As result of Pasteur's experiment, billions and billions of lives have been saved. For hundreds of years now, doctors around the world make sure to wash their hands and sanitize facilities to keep disease-causing germs from spreading. In our school, we know always to wash our hands before and after experimenting, and to cover our mouths when sneezing. We have Louis Pasteur to thank!
Scientists are problem solvers. They observe problems in our world ("O" in Dr. OPHERC), such as the increase in greenhouse gases in our atmosphere, the spread of malaria, the rise of diabetes in the United States, the shortage of drinkable water in certain parts of the world, species extinction, etc. With these observations, scientists develop purpose/questions ("P" in Dr. OPHERC) that are testable for investigation to gather evidence to shed light on why these problems exist and how to solve them.
Our experiments may not shed light on something as "big" as global warming, but will definitely give you a better understanding of something that is important to YOU or someone in your life. This understanding can lead you (and possibly others) to make better decisions. These decisions can be related to health (how to snack more healthfully), academics (how to study more effectively), performance in sports (how to score more points in a soccer game), and even performance in video games (so that you have more time to do your homework, of course)!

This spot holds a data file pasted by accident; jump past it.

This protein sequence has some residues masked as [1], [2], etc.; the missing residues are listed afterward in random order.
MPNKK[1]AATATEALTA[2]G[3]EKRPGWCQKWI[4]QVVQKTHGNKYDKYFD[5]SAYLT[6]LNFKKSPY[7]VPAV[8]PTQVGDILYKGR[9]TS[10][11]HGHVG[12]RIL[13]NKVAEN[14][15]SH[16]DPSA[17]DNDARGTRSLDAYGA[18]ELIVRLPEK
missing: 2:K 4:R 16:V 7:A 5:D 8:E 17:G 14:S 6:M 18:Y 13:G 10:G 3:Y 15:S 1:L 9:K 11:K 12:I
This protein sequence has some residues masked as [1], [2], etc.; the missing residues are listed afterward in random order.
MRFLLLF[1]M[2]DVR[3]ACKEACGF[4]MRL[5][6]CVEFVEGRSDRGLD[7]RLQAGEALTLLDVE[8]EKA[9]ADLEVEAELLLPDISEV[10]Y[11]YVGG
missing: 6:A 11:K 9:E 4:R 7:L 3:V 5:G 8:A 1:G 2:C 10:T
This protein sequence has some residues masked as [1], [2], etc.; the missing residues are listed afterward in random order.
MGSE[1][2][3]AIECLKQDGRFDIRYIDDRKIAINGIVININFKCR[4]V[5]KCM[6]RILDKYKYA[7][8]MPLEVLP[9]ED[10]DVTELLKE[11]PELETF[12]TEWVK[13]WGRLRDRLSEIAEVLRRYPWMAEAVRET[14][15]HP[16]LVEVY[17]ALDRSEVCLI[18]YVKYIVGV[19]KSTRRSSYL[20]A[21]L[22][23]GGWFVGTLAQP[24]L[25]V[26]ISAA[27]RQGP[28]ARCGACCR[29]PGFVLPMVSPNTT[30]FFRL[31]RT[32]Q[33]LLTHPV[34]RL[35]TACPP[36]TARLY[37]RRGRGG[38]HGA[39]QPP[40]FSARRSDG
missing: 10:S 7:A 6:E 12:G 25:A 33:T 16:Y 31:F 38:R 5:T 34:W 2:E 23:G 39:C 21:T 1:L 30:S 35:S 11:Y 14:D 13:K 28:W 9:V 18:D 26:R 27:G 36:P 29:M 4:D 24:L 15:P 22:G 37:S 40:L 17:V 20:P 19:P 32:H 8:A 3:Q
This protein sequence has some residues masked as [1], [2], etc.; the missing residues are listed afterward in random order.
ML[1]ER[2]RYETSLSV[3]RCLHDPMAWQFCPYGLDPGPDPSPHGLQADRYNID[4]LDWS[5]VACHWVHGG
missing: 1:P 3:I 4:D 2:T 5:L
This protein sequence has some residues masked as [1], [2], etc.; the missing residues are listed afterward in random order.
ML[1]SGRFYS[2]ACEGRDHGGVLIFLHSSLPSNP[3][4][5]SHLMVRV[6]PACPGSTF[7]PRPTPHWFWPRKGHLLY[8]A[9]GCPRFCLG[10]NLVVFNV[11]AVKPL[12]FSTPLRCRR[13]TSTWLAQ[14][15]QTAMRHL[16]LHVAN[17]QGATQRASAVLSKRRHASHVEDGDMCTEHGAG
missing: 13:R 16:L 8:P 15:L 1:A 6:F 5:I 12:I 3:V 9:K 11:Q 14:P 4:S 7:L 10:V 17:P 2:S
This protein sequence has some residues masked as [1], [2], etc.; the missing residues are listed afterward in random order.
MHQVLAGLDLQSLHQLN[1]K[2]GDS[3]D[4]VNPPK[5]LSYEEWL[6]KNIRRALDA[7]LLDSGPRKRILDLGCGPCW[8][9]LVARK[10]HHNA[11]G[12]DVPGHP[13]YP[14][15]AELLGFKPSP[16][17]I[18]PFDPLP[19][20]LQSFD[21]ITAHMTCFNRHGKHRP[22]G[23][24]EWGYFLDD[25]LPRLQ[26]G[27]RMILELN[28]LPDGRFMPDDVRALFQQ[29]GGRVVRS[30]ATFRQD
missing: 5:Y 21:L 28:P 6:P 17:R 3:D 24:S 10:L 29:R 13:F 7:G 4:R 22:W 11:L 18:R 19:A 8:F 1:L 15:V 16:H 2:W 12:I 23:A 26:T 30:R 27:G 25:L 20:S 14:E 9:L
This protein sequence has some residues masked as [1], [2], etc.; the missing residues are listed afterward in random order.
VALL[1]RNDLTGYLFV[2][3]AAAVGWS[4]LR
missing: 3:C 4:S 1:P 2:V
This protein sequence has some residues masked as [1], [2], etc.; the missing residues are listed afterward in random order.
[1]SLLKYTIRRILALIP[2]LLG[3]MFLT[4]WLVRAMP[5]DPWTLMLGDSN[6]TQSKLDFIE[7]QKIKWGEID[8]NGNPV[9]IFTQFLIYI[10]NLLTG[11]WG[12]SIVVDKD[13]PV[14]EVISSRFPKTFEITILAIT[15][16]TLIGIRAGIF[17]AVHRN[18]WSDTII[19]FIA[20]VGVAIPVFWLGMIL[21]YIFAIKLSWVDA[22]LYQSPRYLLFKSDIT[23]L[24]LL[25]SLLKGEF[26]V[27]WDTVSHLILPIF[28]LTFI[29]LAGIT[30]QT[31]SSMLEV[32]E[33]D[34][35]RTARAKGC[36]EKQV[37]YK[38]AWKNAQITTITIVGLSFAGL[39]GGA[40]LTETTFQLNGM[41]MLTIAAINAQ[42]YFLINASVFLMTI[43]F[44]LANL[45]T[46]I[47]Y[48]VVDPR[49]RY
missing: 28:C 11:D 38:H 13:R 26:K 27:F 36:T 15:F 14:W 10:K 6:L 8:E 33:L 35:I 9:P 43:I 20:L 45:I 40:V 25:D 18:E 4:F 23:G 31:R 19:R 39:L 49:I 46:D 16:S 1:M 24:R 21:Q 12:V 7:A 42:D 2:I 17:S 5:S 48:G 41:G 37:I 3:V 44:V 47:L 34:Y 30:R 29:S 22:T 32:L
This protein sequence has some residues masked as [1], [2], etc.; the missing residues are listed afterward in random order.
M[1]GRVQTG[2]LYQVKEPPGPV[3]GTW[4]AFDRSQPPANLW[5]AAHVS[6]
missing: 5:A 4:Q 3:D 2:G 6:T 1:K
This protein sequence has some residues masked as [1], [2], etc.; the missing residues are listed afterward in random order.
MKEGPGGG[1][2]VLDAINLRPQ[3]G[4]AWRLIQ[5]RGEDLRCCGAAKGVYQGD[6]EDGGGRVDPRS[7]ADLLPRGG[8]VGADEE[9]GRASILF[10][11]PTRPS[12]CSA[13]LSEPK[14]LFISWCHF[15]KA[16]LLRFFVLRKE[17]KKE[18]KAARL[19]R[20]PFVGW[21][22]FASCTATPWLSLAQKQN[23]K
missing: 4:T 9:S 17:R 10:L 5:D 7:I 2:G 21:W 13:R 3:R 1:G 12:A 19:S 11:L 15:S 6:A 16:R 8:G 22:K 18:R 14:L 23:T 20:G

If you find that none of the testable questions you have developed (so far) have any meaning or purpose (to you), don't be afraid to start from scratch. Just make sure to start with a topic that is interesting and/or meaningful to YOU.
Will YOU be the next Louis Pasteur?!
Answer the questions below in your science notebook. Write the question and answer in COMPLETE sentences.
1. How did Louis Pasteur's experiment change/shape our world?
2. Pick the testable question (among those you have written) that means the most to you. What is the purpose of this testable question?
3. WHO could benefit from the information you gather through your scientific investigation?
4. HOW might those individuals benefit from the information you gather through your scientific investigation?
5. What materials will you need to conduct the experiment (include people, place, and things)?
6. Identify the variables in your experiment:
7. What materials will you need to measure your dependent variable?
8. What might be difficult about conducting your experiment/collecting data?